Slaves did not stop trying to run away, however, which prompted controversial fugitive slave laws which regulated how former slaves would be identified, captured and returned to their owners. Some owners hired slave catchers to track down a runaway and return them to slavery, which was a very expensive process and could take months. It was common to see slave catchers patrolling mainly-black neighborhoods in cities such as Boston and New York to find new arrivals who might be runaway slaves. If suspected of being a runaway slave, slaves were arrested, put on trial, and taken to the South. The Supreme Court ruled that this was a legal practice, because slaves were legally considered property. Anyone suspected of helping a runaway could be arrested as well. Local churches and community organizations helped people accused of being a runaway slave get a lawyer so they could defend themselves, but this was not always enough. In 1850 the federal government passed the Fugitive Slave Act, which made it easier for slaveholders to claim a person was their slave and take them back to their plantation. Slave catchers made a fortune kidnapping legitimately free black people and delivering them to southern plantation owners.


  1. How was religion used to support slavery?

  1. How was religion used to oppose slavery?

  1. In what ways could slaves become free?

  1. Most slaves who ran away were young single men without children. Why do you think they were the most common runaways?

  1. Why do you think plantation owners spent so much time & money to get a runaway slave back?

  1. Why do you think many northerners were upset by fugitive slave laws?

Part II: the Abolition Movement
Not all Americans condoned slavery. Outraged by the harsh conditions under slavery and the unreasonable fugitive slave laws, black and white Americans joined abolitionist groups to fight against slavery. There are many individuals and organizations who contributed to this important cause. Your task is to research and explain how two of the following individuals helped fight for abolition, or the end of slavery. Your choices include:

  • Sarah Grimke

  • Harriet Tubman

  • Frederick Douglass

  • Harriet Beecher Stowe

  • Angelina Grimke

  • Sojourner Truth

  • William Lloyd Garrison

  • Theodore Weld

Answer all of the following questions about your two abolitions in about 1-2 paragraphs each. Handwrite or type your answer on separate paper. This assignment will be worth 20 points.

  1. Why did this person become an abolitionist?

  2. Were they involved in any abolitionist organizations/groups?

  3. In what ways did they fight against slavery?

  4. How did they want to end slavery?

  5. Did they participate in any other social movements?

Then use your book or the internet to define the following terms & explain how they related to Abolition:

  1. Underground Railroad:

  1. The Liberator:

  1. Uncle Tom’s Cabin::

Part III: Westward Expansion and Sectionalism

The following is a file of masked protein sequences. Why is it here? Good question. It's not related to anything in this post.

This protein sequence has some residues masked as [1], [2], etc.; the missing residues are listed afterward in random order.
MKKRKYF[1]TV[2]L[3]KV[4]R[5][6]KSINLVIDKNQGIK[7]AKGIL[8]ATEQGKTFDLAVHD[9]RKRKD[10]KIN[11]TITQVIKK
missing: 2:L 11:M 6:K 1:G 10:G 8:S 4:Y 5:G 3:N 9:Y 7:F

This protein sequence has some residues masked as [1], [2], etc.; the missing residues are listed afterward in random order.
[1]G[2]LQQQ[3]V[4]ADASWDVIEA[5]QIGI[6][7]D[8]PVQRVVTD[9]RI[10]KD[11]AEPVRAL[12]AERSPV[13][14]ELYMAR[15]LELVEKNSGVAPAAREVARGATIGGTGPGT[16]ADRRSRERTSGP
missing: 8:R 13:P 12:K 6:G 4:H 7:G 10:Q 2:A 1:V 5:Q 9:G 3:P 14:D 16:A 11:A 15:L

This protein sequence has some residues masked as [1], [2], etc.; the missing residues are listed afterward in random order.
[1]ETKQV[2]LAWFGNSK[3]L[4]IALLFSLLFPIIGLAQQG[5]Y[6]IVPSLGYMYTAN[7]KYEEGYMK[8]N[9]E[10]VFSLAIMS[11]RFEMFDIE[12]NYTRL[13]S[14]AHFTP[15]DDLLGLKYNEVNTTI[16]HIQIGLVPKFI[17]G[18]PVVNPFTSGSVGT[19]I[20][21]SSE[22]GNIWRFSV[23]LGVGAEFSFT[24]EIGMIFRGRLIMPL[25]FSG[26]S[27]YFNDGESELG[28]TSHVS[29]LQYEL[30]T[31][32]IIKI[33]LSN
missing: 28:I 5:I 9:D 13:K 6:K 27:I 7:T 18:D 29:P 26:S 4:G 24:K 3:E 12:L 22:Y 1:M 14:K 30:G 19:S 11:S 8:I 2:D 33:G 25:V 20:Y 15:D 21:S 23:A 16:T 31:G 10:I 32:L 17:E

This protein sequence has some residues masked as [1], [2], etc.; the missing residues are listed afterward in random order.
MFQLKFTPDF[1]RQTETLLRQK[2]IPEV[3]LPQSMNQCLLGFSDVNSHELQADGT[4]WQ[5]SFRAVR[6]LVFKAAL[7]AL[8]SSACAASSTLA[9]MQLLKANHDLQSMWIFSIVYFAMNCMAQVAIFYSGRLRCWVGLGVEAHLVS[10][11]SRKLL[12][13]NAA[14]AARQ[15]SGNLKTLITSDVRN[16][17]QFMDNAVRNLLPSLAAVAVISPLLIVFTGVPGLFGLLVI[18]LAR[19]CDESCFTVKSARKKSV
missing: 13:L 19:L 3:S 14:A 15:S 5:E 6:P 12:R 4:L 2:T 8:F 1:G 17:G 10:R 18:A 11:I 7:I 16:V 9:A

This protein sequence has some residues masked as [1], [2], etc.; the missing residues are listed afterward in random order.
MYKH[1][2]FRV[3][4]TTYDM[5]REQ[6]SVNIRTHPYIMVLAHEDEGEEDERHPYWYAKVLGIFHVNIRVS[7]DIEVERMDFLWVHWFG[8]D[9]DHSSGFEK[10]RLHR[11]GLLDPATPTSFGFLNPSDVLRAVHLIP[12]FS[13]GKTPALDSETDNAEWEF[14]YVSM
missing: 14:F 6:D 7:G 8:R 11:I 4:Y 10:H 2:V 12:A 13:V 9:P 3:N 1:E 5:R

American farms and towns had been spreading steadily to the West for generations. Many Americans wanted to recreate their old lives in the West, bringing their most valued possessions, religious practices, and social customs from the East. So when Southern slaveholders traveled west, they wanted to bring slavery with them.

Moving slavery intro the West was controversial for several reasons. Abolitionists thought slavery was immoral and that continuing the sinful practice in the West was cruel and wrong. Many Americans did not feel comfortable asking Southerners to give up slavery entirely, but thought that allowing slavery to expand to another part of the country was wrong. Other Americans were more concerned about the economics of slavery. In the North, there was a large population of free white workers, many of them recent immigrants from Ireland. Many hoped to find jobs in the West building railroads and other large construction projects. These workers worried that if slavery expanded, their jobs would be taken by slaves who were forced to work for free, or that competing with slaves would drive down wages to almost nothing.

In spite of opposition, Southerners continued to try to bring slavery to the West, often with disastrous results. It also contributed to sectionalism: the growing differences between the North & the South.

  1. Why did Southerners want to bring slavery to the West?

  1. For what reasons did Northerners not want slavery in the West? (list as many as you can)

  1. What is sectionalism? How do you think slavery contributed to sectionalism?

Part IV: Failed Compromises
As the United States expanded, it had maintained a careful balance of free states, where slavery was not practiced, and slave states, where slavery was practiced. Congress faced a crisis in 1820 when Missouri applied to become a state: it would mean that slave states would outnumber free states in the senate. It was also controversial because Missouri was further north than other slave states. Congressmen from the North were relieved when they found a solution: Maine would become a state. Until the 1820s, Maine had been a part of Massachusetts, and it wanted its own independence. Like its New England neighbors, slavery was no longer practiced in Maine. Congress passed a series of resolutions known as the Missouri Compromise in 1820. Missouri would be admitted to the US as a slave state and Maine would be admitted as a free state. Congress also passed a law that there would be no slavery north of the southern border of Missouri—except for in Missouri itself—which became the Missouri Compromise Line.